abnegation

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See also: abnégation

English[edit]

Etymology[edit]

First attested before 1398. From Middle English abnegacioun, a borrowing from Late Latin abnegātiō, from abnegō (refuse, deny), from ab (off) + negō (deny; refuse, say no). Compare French abnégation.

Pronunciation[edit]

  • (US) IPA(key): /ˈæb.nɪˈɡɘɪ.ʃn̩/, /ˈæb.niˈɡɘɪ.ʃn̩/
  • Rhymes: -eɪʃən

Noun[edit]

abnegation (plural abnegations)

  1. A denial; a renunciation; denial of desire or self-interest. [First attested around 1350 to 1470.][1]
    • 1558, John Knox, Letter to the Queen Dowager:
      With abnegation of God, of his honor, and of religion, they may retain the friendship of the court.
    • 1907, Harold Bindloss, chapter 20, in The Dust of Conflict[1]:
      Tony's face expressed relief, and Nettie sat silent for a moment until the vicar said “It was a generous impulse, but it may have been a momentary one, while in the case of monk and crusader there must have been a sustaining purpose, and possibly a great abnegation, a leaving of lands and possessions.”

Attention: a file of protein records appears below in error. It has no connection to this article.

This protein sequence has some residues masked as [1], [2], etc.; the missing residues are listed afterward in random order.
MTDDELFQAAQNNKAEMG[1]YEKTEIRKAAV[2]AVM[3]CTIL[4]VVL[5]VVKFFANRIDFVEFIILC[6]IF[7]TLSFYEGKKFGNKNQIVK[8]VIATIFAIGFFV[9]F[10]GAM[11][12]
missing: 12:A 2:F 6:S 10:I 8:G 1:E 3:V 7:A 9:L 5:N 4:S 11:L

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References[edit]

  1. ^ “abnegation” in Lesley Brown, editor-in-chief; William R. Trumble and Angus Stevenson, editors, The Shorter Oxford English Dictionary on Historical Principles, 5th edition, Oxford; New York, N.Y.: Oxford University Press, 2002, ISBN 978-0-19-860457-0, page 6.

Interlingua[edit]

Noun[edit]

abnegation (plural abnegationes)

  1. abnegation